Mick Mulvaney: My job is to prevent CFPB from "interfering with capitalism"

The interim head of the Consumer Finance Protection Bureau wants to really limit the agency's scope

By Matthew Rozsa

Staff Writer

Published December 1, 2017 1:04PM (EST)

 (AP/Manuel Balce Ceneta)
(AP/Manuel Balce Ceneta)

Mick Mulvaney, the man appointed by President Donald Trump to temporarily lead the Consumer Finance Protection Bureau, just admitted that he doesn't actually believe in the mission of the agency he's supposed to lead.

"The structure of the CFPB is just fundamentally flawed. The authority that I have now as the acting director really should frighten people," Mulvaney told Fox News' Lou Dobbs on Thursday. "You could sit down in a room with three or four people and say, 'Well, let's go off and do this.' And there's no accountability to Congress. I can set the budget pretty much without any input from Congress. In fact, without any input from Congress. We get an allotment from the Federal Reserve. So it's on one hand people call it independent, but the real bottom line is, it's simply unaccountable."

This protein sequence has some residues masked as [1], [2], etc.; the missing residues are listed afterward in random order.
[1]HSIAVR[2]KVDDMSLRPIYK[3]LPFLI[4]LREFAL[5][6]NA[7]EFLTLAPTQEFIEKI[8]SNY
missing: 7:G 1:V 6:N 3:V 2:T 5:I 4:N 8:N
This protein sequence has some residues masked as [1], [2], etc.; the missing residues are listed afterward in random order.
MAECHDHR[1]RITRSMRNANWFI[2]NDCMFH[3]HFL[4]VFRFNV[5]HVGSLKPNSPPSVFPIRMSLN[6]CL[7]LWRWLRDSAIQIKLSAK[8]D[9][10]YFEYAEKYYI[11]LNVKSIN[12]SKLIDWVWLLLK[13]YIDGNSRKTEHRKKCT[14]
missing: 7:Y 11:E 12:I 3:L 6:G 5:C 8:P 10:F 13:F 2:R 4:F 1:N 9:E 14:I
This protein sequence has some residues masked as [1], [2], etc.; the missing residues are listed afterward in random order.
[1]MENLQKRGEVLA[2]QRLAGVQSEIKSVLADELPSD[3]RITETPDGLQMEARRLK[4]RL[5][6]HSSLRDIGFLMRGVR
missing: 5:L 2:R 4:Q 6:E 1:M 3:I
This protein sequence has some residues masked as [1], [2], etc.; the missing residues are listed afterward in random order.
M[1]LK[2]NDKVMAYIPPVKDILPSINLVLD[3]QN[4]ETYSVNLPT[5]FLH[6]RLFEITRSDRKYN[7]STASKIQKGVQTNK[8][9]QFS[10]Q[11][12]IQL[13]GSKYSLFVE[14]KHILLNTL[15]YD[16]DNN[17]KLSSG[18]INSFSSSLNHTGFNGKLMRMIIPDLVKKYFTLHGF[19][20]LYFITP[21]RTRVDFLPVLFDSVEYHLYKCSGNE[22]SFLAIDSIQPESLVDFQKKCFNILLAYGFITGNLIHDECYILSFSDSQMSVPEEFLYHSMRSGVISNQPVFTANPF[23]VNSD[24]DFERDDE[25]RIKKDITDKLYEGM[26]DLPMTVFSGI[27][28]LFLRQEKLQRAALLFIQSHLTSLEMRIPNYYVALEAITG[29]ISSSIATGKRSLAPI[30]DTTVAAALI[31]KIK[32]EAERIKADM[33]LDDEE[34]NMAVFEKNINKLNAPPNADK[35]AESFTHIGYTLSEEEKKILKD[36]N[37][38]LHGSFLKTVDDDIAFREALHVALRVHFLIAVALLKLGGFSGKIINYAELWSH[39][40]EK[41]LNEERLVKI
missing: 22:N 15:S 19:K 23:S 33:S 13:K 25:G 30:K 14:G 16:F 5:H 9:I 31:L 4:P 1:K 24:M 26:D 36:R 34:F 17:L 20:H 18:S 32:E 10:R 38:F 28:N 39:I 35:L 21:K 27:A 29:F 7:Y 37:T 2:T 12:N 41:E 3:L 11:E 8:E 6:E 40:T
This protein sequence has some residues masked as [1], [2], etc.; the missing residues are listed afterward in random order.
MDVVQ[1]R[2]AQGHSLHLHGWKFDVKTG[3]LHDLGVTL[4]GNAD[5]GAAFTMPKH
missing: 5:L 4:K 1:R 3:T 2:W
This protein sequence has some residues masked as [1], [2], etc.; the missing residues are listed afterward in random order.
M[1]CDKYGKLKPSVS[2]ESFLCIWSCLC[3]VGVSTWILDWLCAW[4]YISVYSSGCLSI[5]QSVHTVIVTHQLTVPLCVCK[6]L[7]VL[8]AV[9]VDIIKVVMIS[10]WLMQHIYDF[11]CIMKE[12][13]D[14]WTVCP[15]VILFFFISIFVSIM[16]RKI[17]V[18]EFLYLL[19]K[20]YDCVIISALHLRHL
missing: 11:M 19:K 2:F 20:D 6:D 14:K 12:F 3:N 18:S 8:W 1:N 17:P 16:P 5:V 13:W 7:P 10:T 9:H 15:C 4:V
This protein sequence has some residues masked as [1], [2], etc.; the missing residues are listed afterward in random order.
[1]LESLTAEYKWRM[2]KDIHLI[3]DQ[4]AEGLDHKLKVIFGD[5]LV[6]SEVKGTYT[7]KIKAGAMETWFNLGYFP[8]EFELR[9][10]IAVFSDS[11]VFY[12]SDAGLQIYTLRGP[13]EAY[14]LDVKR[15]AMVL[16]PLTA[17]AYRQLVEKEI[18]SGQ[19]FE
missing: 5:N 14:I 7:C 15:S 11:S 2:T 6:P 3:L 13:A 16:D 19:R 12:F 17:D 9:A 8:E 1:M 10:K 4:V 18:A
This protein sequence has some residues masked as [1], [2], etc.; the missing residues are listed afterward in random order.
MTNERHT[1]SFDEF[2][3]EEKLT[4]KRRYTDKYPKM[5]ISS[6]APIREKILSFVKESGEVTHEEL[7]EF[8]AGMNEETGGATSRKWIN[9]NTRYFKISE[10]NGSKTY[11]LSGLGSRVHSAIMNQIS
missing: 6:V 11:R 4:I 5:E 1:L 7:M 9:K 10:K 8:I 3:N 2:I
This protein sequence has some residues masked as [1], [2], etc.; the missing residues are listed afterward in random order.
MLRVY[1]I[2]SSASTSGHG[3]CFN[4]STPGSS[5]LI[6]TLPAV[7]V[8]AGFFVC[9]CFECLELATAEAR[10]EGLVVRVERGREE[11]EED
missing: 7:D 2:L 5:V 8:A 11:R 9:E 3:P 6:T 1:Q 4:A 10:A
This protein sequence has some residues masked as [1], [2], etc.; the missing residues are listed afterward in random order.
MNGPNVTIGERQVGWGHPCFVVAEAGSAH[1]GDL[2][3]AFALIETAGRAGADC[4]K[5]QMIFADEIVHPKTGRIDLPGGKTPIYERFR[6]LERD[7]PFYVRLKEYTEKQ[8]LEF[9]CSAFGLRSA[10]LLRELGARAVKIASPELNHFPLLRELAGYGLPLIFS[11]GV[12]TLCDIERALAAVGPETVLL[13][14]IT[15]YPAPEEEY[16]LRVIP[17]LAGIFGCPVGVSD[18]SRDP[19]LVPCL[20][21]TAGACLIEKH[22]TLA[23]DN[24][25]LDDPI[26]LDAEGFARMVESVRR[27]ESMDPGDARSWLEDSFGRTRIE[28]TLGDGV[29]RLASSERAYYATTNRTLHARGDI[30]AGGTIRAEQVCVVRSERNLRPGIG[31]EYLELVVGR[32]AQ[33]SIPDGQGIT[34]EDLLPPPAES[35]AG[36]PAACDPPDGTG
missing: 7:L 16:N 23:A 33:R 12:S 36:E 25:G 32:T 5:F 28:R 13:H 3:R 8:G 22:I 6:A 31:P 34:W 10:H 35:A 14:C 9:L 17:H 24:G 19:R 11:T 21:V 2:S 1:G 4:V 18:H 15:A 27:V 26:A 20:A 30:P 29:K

Mulvaney added, "We're gonna try and limit, as much as we can, what the CFPB does to sort of interfere with capitalism and with financial service markets."

There's one major point that Mulvaney casually overlooked. The CFPB was designed to be unaccountable to Congress. This was the underlying reasoning behind making sure that an outgoing director could appoint his or her own temporary replacement until the Senate officially confirmed a new one. As one of the agency's top supporters, Sen. Elizabeth Warren, D-Mass., wrote in a USA Today op-ed on Thursday, "Congress deliberately wrote the law this way to protect the agency from political influence from either party, and that English clearly is authorized to assume the role."

She added, "Will the CFPB remain a strong, independent agency that levels the playing field and protects American families, seniors, students and veterans? Or will Wall Street succeed in forcing the consumer cop off the beat?"

Mulvaney, on the other hand, had previously referred to the agency as a "joke" and had made it clear that he disapproved of its existence.

By Matthew Rozsa

Matthew Rozsa is a staff writer at Salon. He received a Master's Degree in History from Rutgers-Newark in 2012 and was awarded a science journalism fellowship from the Metcalf Institute in 2022.

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Cfpb Consumer Finance Protection Bureau Donald Trump Lou Dobbs Mick Mulvaney Richard Cordray